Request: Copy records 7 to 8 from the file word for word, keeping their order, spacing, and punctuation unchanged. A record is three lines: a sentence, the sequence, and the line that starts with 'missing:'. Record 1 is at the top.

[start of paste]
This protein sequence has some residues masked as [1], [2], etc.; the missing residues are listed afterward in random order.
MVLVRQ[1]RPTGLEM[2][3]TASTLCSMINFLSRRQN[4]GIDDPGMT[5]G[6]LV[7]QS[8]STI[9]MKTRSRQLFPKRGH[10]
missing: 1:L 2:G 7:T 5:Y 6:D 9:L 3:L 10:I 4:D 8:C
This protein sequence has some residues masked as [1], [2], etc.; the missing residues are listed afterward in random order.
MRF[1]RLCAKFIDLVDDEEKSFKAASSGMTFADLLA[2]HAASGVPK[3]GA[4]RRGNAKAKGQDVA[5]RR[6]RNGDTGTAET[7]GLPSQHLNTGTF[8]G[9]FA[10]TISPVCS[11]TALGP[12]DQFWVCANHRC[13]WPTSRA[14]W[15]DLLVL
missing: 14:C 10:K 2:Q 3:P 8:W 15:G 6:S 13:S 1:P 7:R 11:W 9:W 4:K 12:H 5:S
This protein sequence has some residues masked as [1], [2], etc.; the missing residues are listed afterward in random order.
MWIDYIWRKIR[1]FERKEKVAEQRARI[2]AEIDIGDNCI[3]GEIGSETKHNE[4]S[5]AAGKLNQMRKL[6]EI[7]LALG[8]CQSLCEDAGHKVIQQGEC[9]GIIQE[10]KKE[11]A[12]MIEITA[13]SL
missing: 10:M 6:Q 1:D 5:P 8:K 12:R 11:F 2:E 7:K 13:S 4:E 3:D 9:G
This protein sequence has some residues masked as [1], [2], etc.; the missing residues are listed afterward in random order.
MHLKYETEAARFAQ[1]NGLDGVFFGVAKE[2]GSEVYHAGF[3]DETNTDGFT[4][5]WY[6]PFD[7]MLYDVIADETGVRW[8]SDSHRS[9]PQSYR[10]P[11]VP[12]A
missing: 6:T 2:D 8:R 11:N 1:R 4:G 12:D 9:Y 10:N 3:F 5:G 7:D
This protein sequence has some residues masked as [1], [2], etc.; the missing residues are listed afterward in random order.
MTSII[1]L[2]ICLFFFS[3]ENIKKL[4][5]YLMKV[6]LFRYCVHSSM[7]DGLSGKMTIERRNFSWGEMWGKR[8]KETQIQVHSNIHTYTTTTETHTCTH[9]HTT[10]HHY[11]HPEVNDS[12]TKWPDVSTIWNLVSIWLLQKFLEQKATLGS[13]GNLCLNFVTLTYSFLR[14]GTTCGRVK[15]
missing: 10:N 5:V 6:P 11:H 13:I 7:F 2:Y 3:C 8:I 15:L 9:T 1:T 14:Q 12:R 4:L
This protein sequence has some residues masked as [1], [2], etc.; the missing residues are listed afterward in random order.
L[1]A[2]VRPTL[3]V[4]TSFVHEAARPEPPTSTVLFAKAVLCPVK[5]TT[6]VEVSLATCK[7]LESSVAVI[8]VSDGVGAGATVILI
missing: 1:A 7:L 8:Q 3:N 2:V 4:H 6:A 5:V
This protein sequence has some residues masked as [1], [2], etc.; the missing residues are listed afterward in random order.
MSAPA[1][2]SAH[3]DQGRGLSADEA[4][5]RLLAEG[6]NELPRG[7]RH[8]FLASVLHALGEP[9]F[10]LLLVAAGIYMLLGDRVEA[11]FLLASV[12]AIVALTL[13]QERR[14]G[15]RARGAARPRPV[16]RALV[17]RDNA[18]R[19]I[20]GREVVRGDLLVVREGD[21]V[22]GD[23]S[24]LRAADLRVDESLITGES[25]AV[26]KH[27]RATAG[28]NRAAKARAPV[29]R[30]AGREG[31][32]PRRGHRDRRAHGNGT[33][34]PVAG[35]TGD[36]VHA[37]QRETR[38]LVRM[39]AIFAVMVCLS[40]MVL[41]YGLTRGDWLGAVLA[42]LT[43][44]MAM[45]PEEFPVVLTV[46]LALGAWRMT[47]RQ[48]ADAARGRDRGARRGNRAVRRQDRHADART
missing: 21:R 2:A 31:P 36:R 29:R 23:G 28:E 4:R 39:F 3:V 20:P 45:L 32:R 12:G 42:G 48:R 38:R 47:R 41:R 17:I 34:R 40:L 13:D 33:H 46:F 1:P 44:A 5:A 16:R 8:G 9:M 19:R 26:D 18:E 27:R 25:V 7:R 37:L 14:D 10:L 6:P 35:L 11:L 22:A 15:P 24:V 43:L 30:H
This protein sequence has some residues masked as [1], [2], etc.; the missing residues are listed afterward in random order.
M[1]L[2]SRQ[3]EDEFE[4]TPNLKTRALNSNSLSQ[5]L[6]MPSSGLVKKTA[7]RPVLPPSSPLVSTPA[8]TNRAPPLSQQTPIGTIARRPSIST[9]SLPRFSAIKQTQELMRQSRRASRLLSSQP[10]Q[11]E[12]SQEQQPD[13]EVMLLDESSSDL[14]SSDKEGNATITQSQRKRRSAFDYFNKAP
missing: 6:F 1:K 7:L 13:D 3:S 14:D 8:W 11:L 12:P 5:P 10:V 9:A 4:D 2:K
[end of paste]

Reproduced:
This protein sequence has some residues masked as [1], [2], etc.; the missing residues are listed afterward in random order.
MSAPA[1][2]SAH[3]DQGRGLSADEA[4][5]RLLAEG[6]NELPRG[7]RH[8]FLASVLHALGEP[9]F[10]LLLVAAGIYMLLGDRVEA[11]FLLASV[12]AIVALTL[13]QERR[14]G[15]RARGAARPRPV[16]RALV[17]RDNA[18]R[19]I[20]GREVVRGDLLVVREGD[21]V[22]GD[23]S[24]LRAADLRVDESLITGES[25]AV[26]KH[27]RATAG[28]NRAAKARAPV[29]R[30]AGREG[31][32]PRRGHRDRRAHGNGT[33][34]PVAG[35]TGD[36]VHA[37]QRETR[38]LVRM[39]AIFAVMVCLS[40]MVL[41]YGLTRGDWLGAVLA[42]LT[43][44]MAM[45]PEEFPVVLTV[46]LALGAWRMT[47]RQ[48]ADAARGRDRGARRGNRAVRRQDRHADART
missing: 21:R 2:A 31:P 36:R 29:R 23:G 28:E 4:R 39:F 3:V 20:P 45:L 32:R 12:G 42:G 48:R 38:R 47:R 41:R 17:I 34:R 40:L 13:D 33:H 46:F 1:P 44:A 5:A 16:R 8:G 9:M 19:R 26:D 18:E 27:R 25:V 7:R 37:L 14:D 10:L 6:P 35:L 11:L 22:A 15:P 24:V 43:L 30:H
This protein sequence has some residues masked as [1], [2], etc.; the missing residues are listed afterward in random order.
M[1]L[2]SRQ[3]EDEFE[4]TPNLKTRALNSNSLSQ[5]L[6]MPSSGLVKKTA[7]RPVLPPSSPLVSTPA[8]TNRAPPLSQQTPIGTIARRPSIST[9]SLPRFSAIKQTQELMRQSRRASRLLSSQP[10]Q[11]E[12]SQEQQPD[13]EVMLLDESSSDL[14]SSDKEGNATITQSQRKRRSAFDYFNKAP
missing: 6:F 1:K 7:L 13:D 3:S 14:D 8:W 11:L 12:P 5:P 10:V 9:A 4:D 2:K